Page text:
If you’ve recently decided to make your home a bit more eco-friendly you may now be wondering where to start. To help you get motivated we consulted Jessica Alba and Christopher Gavigan, co-founders of The Honest Co., for their no-fuss ways to dive in and start living life a little greener.
Use Non-Toxic Personal Care Products
What goes ON your body is just as important as what goes IN. Most personal care products are filled with unhealthy ingredients and questionable chemicals. When you learn that up to 60% of these products are being absorbed through your skin directly to your bloodstream, it makes you think twice about what you are using. So, read labels and educate yourself about specific ingredients! Opt for natural, non-toxic, organic, and plant-based bath and body products (especially for your children!) that are FREE of chlorine, parabens, phthalates, petroleum, dyes, sulfates (SLS/SLES), sodium chloride, formaldehyde, and fragrances.
Kick Your Chemical Habit With Natural Cleaning Products
The average American household has approximately 63 hazardous chemical products, which translates to roughly 10 gallons of toxic waste. And, to think, we’re unknowingly spraying, wiping, and washing these toxins down the drain, impacting the health of our family and the planet while we’re at it. Yikes! Instead make the easy switch to cleaning with non-toxic ingredients, avoiding products with ammonia, chlorine, phosphates, glycols, 1,4-dioxane, bleach, triclosan, lye, solvents, acids, dyes, and fragrances. To kick start your kitchen and laundry room cabinet makeover, trade in conventional products for eco versions of those you use most like laundry detergent and dish soap. Or get rid of the most caustic culprits including all-purpose surface sprays, oven cleaners, drain decloggers, and toilet bowl cleaners.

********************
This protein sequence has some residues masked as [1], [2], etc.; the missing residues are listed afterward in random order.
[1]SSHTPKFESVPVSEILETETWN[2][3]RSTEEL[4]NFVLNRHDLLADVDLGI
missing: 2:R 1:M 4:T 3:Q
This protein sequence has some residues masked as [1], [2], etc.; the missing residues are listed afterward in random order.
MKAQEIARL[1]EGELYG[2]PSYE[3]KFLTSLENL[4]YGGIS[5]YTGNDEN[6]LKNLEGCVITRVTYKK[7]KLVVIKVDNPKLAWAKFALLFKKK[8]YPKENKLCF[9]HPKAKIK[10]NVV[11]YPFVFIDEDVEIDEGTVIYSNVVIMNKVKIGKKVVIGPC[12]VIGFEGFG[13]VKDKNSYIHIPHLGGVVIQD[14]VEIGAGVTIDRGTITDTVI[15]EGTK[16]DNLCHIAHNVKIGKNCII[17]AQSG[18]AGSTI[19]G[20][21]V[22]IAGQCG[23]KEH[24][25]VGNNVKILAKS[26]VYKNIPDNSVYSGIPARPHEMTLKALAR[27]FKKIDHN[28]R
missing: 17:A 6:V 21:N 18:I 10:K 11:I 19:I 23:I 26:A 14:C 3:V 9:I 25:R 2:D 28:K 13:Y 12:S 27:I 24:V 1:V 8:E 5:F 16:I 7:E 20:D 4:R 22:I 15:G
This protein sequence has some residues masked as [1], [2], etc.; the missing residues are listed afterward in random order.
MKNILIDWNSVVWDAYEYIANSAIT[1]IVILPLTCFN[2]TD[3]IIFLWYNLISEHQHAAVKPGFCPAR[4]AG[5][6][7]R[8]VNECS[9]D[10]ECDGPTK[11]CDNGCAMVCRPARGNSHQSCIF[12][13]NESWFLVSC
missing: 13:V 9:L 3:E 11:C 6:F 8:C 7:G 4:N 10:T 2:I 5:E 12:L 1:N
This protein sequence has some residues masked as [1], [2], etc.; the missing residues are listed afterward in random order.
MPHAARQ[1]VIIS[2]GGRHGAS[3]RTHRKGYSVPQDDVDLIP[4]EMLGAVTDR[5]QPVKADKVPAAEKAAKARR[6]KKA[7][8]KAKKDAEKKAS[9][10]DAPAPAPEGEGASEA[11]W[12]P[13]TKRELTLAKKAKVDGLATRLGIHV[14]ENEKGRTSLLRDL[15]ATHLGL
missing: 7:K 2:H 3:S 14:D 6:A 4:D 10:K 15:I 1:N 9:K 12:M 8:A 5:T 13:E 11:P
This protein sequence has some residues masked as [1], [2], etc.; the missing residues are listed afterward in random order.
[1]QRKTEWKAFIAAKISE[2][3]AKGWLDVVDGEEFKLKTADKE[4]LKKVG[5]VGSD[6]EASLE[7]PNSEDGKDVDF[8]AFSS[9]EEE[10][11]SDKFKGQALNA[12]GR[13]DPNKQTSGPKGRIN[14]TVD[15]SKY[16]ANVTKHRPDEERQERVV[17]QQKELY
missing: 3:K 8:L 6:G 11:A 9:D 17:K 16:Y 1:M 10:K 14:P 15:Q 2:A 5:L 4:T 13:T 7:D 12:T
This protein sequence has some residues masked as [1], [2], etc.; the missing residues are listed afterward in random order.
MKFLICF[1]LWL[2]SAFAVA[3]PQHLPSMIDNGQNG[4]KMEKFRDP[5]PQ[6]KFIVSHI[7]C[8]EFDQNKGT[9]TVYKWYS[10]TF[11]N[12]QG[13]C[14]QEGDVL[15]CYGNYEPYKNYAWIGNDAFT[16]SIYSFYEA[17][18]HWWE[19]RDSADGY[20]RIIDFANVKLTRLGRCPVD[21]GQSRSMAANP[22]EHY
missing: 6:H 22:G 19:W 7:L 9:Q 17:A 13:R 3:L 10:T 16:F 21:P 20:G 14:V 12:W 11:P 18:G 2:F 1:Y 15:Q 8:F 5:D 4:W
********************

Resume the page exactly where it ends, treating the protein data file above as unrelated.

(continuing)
Breathe a Sigh of Relief By Greening Your Indoor Air
Surprisingly, the FDA states that indoor air quality is often much toxic than outdoor air because harmful chemicals are emitting (known as “off-gassing”) from items in your home — from everything from mattresses and air fresheners to couches, carpeting, and wall paint. To immediately see improvements, simply open your windows and let in fresh air for at least five minutes a day. Regularly change HVAC filters to avoid mold, dust, and particle build up, ensuring they’re operating at optimal levels. You can also use houseplants to naturally sanitize and purify air. And avoid major offenders — especially in children’s rooms — by investing in no-VOC finishes, natural fabrics and floor coverings, organic furniture, and the like.
Be Wise With The Use of Plastics
Choose safer plastics such as polyethylene (#1, #2, and #4) and polypropylene (#5), look for products that say “no phthalates” and “no bisphenol A (BPA),” and avoid polycarbonate plastics and vinyl (PVC, V, or #3). Opt for baby and children’s toys made with natural wood, cloth, or metal. And consider switching to reusable containers — especially for food — that are made from glass, ceramics, or stainless steel. These simple switches reduce exposure to toxic chemicals that leach from plastic into foods, drinks, and ultimately our bodies.
Eat Smart and Organic When Possible
Organic fruits and veggies are grown without synthetic pesticides and fertilizers. While there isn’t concrete data on the nutritional benefits of eating organic versus conventional produce, exposure to these chemicals and their impact on the development of children’s brains and bodies has been well documented and raises serious concerns. (Did you know that half our lifetime exposure to pesticides occurs during our first five years when children — pound for pound — consume four to five times more fruit, veggies, and milk than adults?) By switching to organic foods and supplements, you immediately see a reduction of pesticide levels in the body. In one study of 23 children, only 1 contained any detectable traces of pesticides after four days of eating organic foods. If you have to prioritize when to eat organic, skip the fruits and veggies with the highest pesticide levels that are identified as “The Dirty Dozen” by EWG.